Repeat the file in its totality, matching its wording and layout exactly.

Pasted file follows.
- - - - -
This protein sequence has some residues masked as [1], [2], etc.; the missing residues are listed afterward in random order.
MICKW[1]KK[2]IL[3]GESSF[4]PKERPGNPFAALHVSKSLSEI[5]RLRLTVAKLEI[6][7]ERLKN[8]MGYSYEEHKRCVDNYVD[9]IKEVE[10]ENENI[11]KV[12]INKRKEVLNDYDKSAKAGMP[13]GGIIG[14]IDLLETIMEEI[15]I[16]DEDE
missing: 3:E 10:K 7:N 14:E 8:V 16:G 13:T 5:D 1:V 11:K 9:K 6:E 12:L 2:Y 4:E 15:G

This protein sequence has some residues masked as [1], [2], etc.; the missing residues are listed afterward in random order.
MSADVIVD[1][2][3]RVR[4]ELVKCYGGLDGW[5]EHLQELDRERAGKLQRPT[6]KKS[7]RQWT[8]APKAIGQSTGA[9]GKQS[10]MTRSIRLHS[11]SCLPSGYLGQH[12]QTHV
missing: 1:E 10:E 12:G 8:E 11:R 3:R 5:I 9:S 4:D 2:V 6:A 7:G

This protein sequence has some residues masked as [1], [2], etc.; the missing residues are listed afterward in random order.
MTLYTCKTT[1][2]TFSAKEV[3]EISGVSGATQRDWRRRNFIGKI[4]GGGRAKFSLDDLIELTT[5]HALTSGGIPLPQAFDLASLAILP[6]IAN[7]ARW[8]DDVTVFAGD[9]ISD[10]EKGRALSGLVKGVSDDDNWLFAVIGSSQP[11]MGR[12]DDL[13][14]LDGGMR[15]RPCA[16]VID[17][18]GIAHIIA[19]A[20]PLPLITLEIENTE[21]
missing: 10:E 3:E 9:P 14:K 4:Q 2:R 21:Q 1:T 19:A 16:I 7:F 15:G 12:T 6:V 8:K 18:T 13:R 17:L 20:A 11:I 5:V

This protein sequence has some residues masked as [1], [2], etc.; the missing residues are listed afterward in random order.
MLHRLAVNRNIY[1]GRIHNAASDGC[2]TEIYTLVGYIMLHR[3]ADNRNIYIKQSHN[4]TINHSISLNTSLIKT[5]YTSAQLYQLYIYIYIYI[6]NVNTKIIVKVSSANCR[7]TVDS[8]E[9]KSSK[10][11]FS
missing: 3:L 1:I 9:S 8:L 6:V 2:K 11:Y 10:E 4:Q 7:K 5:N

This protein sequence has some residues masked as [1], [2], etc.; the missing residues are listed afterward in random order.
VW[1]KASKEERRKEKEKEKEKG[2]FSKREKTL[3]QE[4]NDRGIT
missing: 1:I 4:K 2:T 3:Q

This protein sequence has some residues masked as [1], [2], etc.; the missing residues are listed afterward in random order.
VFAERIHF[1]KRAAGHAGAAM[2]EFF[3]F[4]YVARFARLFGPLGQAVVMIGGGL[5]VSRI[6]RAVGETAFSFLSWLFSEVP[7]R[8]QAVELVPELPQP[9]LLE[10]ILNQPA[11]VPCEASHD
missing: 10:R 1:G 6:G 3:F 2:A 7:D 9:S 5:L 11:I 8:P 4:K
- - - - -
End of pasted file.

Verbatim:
This protein sequence has some residues masked as [1], [2], etc.; the missing residues are listed afterward in random order.
MICKW[1]KK[2]IL[3]GESSF[4]PKERPGNPFAALHVSKSLSEI[5]RLRLTVAKLEI[6][7]ERLKN[8]MGYSYEEHKRCVDNYVD[9]IKEVE[10]ENENI[11]KV[12]INKRKEVLNDYDKSAKAGMP[13]GGIIG[14]IDLLETIMEEI[15]I[16]DEDE
missing: 3:E 10:K 7:N 14:E 8:V 16:G 13:T 5:D 1:V 11:K 9:K 6:E 12:L 2:Y 4:E 15:G

This protein sequence has some residues masked as [1], [2], etc.; the missing residues are listed afterward in random order.
MSADVIVD[1][2][3]RVR[4]ELVKCYGGLDGW[5]EHLQELDRERAGKLQRPT[6]KKS[7]RQWT[8]APKAIGQSTGA[9]GKQS[10]MTRSIRLHS[11]SCLPSGYLGQH[12]QTHV
missing: 1:E 10:E 12:G 8:E 11:R 3:R 5:I 9:S 4:D 2:V 6:A 7:G

This protein sequence has some residues masked as [1], [2], etc.; the missing residues are listed afterward in random order.
MTLYTCKTT[1][2]TFSAKEV[3]EISGVSGATQRDWRRRNFIGKI[4]GGGRAKFSLDDLIELTT[5]HALTSGGIPLPQAFDLASLAILP[6]IAN[7]ARW[8]DDVTVFAGD[9]ISD[10]EKGRALSGLVKGVSDDDNWLFAVIGSSQP[11]MGR[12]DDL[13][14]LDGGMR[15]RPCA[16]VID[17][18]GIAHIIA[19]A[20]PLPLITLEIENTE[21]
missing: 10:E 3:E 9:P 14:K 4:Q 2:R 21:Q 1:T 19:A 16:I 7:F 15:G 12:T 6:V 8:K 18:T 13:R 17:L 20:A 11:I 5:V

This protein sequence has some residues masked as [1], [2], etc.; the missing residues are listed afterward in random order.
MLHRLAVNRNIY[1]GRIHNAASDGC[2]TEIYTLVGYIMLHR[3]ADNRNIYIKQSHN[4]TINHSISLNTSLIKT[5]YTSAQLYQLYIYIYIYI[6]NVNTKIIVKVSSANCR[7]TVDS[8]E[9]KSSK[10][11]FS
missing: 3:L 1:I 9:S 8:L 6:V 2:K 11:Y 10:E 4:Q 7:K 5:N

This protein sequence has some residues masked as [1], [2], etc.; the missing residues are listed afterward in random order.
VW[1]KASKEERRKEKEKEKEKG[2]FSKREKTL[3]QE[4]NDRGIT
missing: 1:I 4:K 2:T 3:Q

This protein sequence has some residues masked as [1], [2], etc.; the missing residues are listed afterward in random order.
VFAERIHF[1]KRAAGHAGAAM[2]EFF[3]F[4]YVARFARLFGPLGQAVVMIGGGL[5]VSRI[6]RAVGETAFSFLSWLFSEVP[7]R[8]QAVELVPELPQP[9]LLE[10]ILNQPA[11]VPCEASHD
missing: 10:R 1:G 6:G 3:F 2:A 7:D 9:S 5:L 11:I 8:P 4:K